Spatial analysis of pediatric pulmonary tuberculosis cases aged 0-14 years in West Java Province
Purpose: Infectious diseases, including tuberculosis (TB), remain a major public health concern worldwide, causing significant morbidity and mortality rates. Despite advances in medical science, the spread of infectious diseases such as TB is not limited by geography or age, and children are particularly vulnerable. As such, this study aims to investigate the global and local spatial effects of pediatric pulmonary TB cases in West Java Province, contributing to understanding TB transmission dynamics and informing effective disease control strategies.
Methods: This ecological study employed aggregated data from the 2020 health profile of West Java Province, utilizing all 27 districts and cities. Natural breaks were utilized to classify cases, and data analysis was conducted using GeoDA and QGIS applications. Specifically, GeoDa was employed to conduct Moran's Index and Local Indicators of Spatial Association (LISA) spatial autocorrelation tests, while QGIS was used to generate distribution maps.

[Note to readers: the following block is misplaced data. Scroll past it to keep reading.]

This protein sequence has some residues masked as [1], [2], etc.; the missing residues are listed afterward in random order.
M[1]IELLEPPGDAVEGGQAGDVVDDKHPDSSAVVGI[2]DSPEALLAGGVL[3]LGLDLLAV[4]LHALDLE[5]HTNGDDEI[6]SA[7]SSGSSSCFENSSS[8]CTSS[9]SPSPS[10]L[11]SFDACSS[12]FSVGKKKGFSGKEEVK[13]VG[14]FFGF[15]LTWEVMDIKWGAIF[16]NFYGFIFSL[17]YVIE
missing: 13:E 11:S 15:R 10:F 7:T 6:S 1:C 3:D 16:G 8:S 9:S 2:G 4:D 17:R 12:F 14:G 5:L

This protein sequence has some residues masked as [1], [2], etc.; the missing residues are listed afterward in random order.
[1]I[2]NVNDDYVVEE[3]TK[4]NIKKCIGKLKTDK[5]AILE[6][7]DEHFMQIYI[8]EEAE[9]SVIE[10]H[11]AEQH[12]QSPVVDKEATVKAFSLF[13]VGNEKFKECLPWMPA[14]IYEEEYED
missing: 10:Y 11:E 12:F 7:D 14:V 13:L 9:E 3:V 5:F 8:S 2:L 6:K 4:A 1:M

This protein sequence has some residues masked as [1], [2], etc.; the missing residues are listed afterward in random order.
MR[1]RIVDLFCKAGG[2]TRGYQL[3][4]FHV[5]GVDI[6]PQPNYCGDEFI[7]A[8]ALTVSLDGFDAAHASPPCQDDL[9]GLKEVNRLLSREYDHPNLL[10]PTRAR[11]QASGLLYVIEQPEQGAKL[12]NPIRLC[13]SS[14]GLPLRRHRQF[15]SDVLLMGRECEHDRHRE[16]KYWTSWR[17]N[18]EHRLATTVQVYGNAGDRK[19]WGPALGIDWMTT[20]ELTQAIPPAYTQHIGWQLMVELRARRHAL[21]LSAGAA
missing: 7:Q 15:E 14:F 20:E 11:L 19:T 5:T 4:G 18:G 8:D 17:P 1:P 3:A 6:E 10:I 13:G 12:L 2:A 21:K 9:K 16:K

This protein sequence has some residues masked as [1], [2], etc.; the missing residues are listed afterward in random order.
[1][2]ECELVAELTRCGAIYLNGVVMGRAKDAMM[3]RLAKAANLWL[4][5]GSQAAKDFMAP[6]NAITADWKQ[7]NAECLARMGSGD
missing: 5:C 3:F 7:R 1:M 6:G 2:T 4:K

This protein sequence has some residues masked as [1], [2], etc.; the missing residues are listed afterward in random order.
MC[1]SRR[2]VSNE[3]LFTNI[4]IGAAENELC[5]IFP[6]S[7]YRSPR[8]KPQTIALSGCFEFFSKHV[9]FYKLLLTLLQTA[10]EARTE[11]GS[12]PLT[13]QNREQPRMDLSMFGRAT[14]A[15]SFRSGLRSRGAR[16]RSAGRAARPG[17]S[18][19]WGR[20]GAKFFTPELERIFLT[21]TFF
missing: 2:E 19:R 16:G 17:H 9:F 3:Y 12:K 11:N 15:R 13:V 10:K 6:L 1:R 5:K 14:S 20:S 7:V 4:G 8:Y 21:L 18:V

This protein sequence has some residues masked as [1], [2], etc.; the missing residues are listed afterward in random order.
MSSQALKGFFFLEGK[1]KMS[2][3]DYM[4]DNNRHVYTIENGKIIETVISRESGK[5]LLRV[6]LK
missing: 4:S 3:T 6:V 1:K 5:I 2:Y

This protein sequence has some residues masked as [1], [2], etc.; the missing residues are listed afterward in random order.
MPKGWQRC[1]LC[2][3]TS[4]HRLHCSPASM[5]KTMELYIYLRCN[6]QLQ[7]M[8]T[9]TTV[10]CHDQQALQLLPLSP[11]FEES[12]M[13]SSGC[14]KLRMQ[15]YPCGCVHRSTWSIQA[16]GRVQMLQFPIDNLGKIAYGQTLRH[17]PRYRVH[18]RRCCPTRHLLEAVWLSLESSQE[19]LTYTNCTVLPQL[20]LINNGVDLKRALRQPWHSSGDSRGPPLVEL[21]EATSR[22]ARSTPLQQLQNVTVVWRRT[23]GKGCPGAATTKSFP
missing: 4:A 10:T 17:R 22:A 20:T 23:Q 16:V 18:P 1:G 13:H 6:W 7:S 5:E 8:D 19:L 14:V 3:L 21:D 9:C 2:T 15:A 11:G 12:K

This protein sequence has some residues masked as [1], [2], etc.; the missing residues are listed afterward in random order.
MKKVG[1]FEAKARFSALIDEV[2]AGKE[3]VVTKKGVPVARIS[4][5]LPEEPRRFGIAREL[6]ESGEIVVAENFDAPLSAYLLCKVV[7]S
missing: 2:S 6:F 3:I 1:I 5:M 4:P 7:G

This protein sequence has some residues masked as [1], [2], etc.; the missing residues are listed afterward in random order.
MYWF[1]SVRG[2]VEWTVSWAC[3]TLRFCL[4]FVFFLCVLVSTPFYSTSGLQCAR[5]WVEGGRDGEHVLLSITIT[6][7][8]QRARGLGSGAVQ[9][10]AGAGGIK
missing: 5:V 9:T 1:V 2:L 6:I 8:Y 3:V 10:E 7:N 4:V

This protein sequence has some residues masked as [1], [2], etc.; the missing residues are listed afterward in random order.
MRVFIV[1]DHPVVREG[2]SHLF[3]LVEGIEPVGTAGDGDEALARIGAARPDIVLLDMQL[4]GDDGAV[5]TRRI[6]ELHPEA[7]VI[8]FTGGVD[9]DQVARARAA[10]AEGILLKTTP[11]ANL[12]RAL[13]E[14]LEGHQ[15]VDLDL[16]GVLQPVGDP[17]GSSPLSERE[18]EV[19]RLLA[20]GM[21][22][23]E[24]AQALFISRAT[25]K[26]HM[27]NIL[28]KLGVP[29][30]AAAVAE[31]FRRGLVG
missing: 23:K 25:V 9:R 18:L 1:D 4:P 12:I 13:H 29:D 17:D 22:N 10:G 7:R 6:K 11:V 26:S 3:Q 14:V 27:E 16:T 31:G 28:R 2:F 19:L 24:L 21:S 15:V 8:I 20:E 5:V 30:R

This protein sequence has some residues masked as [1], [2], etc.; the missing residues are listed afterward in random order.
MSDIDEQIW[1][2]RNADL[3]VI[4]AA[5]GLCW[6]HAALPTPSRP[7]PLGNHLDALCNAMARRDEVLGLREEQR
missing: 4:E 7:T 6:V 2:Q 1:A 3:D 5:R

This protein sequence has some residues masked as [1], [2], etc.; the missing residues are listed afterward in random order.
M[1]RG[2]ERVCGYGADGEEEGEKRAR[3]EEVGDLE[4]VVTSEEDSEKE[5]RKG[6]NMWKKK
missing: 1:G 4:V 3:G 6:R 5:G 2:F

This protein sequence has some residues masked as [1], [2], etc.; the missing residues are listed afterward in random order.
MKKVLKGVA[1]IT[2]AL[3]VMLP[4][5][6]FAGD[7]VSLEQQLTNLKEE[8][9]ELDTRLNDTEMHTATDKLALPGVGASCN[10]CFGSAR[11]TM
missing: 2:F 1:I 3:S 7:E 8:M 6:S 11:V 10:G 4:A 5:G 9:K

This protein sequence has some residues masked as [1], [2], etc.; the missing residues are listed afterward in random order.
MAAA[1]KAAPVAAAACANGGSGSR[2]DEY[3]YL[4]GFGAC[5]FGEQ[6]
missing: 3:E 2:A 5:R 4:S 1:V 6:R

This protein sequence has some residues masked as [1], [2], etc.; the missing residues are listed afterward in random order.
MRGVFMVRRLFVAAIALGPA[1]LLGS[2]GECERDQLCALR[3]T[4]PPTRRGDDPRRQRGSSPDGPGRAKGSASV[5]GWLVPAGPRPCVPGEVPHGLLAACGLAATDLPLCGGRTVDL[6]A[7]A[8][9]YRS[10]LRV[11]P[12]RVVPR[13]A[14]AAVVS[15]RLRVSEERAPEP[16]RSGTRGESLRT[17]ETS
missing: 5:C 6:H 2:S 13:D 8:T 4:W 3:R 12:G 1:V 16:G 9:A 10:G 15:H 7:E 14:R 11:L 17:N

Results: The study reveals the presence of positive autocorrelation with clustered relationship patterns globally based on the incidence of pediatric pulmonary TB cases (Moran's I: 0.225; P-value: 0.04). The LISA test identifies six districts with significant correlation (Bandung, West Bandung, Cimahi, Ciamis, Majalengka, and Tasikmalaya).
Conclusion: The study findings reveal that cases of childhood pulmonary tuberculosis occur in clusters, emphasizing the importance of targeted interventions in areas with high observation values to prevent the spread of the disease to areas with low observation values. Prioritizing program interventions in high-risk areas can help reduce the incidence of children's pulmonary TB cases more effectively.